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Mt. Nabban Begam and ors. Vs. Mt. Moti Begam - Court Judgment

LegalCrystal Citation
SubjectCivil
CourtAllahabad
Decided On
Reported inAIR1934All294
AppellantMt. Nabban Begam and ors.
RespondentMt. Moti Begam
Excerpt:
- - it would appear that when the court received an injunction order from the other court which was trying the suit for the recovery of dower, it thought that the best thing would be to postpone the execution proceedings indefinitely till the dispute between the parties was decided and then, if necessary, the execution proceedings would continue. the contention raised by the decree-holder in the court below was that it was open to him to make an application for the continuation of the proceedings already pending at any time he liked. this court has consistently taken the view that in a case like this an application has to be made and that too within a period of three years......the village was attached. on 17th march 1922 one mt. ilahi begum instituted a suit against the decree-holder and the four judgment-debtors to recover a sum of money alleged to be due to her on account of her dower. in this case which mt. ilahi begum had instituted, she made an application that an injunction should be issued restraining the decree-holder, inayat khan, from proceeding with his application for execution. this was done. the court in which the execution proceedings were pending passed an order on 24th april 1922 to the following effect:the execution will be struck off for the present but the attachment will be maintained.2. on 12th november 1923 the suit instituted by mt. ilahi begum for dower was dismissed by the subordinate judge. there was an appeal by mt. ilahi begum.....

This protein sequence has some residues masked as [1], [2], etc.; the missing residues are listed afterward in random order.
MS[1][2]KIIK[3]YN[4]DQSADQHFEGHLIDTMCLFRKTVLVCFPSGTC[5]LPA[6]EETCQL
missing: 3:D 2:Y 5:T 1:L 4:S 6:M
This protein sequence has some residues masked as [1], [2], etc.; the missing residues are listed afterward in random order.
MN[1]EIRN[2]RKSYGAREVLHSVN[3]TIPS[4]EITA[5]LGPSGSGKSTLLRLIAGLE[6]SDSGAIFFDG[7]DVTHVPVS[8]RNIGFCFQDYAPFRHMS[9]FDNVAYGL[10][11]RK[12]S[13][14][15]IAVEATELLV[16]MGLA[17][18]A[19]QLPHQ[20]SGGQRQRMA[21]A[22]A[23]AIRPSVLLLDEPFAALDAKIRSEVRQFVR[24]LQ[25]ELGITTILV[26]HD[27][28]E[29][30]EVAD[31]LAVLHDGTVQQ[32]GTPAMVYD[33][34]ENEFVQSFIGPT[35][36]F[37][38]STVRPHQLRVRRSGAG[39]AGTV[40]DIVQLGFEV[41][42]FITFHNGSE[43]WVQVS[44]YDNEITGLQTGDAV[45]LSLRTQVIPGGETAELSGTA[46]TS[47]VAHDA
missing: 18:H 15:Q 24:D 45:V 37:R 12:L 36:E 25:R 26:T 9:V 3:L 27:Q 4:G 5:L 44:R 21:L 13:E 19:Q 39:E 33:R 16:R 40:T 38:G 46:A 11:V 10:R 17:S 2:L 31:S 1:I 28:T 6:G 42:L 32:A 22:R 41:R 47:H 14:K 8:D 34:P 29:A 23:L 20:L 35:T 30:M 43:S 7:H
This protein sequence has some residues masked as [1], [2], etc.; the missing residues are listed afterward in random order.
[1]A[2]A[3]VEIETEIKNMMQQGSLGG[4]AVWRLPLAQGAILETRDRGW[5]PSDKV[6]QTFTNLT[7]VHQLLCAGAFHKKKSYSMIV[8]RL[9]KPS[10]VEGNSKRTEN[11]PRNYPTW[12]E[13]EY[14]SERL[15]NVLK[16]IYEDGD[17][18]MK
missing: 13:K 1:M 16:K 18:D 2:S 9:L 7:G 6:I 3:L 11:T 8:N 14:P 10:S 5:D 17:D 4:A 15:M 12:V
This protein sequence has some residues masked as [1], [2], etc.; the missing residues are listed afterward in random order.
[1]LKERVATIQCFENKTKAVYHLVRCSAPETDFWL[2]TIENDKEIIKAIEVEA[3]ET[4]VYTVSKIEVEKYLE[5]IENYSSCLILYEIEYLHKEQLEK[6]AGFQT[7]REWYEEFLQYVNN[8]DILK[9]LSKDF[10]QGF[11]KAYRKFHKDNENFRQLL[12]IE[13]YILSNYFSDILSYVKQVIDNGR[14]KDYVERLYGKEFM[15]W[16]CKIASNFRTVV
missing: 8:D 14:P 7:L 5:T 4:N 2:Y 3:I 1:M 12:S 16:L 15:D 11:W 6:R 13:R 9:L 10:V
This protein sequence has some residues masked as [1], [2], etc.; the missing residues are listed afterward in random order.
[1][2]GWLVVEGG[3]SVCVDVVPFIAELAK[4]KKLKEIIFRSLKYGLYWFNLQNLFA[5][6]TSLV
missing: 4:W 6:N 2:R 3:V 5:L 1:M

Judgment:

Rachhpal Singh, J.

1. These are two connected appeals arising out of the same order. The facts which have given rise to these two appeals are these : Inayat Khan obtained a decree on 31st January 1922 against Mt. Nabban Begum, Mt. Kulsum Begum, Mt. Barkat Begum and Mt. Bismillah Begum. It was a simple money decree. On 8th February 1922 Inayat Khan made an application for execution and asked for the attachment of village Kuiyan. On 12th February 1922 the village was attached. On 17th March 1922 one Mt. Ilahi Begum instituted a suit against the decree-holder and the four judgment-debtors to recover a sum of money alleged to be due to her on account of her dower. In this case which Mt. Ilahi Begum had instituted, she made an application that an injunction should be issued restraining the decree-holder, Inayat Khan, from proceeding with his application for execution. This was done. The Court in which the execution proceedings were pending passed an order on 24th April 1922 to the following effect: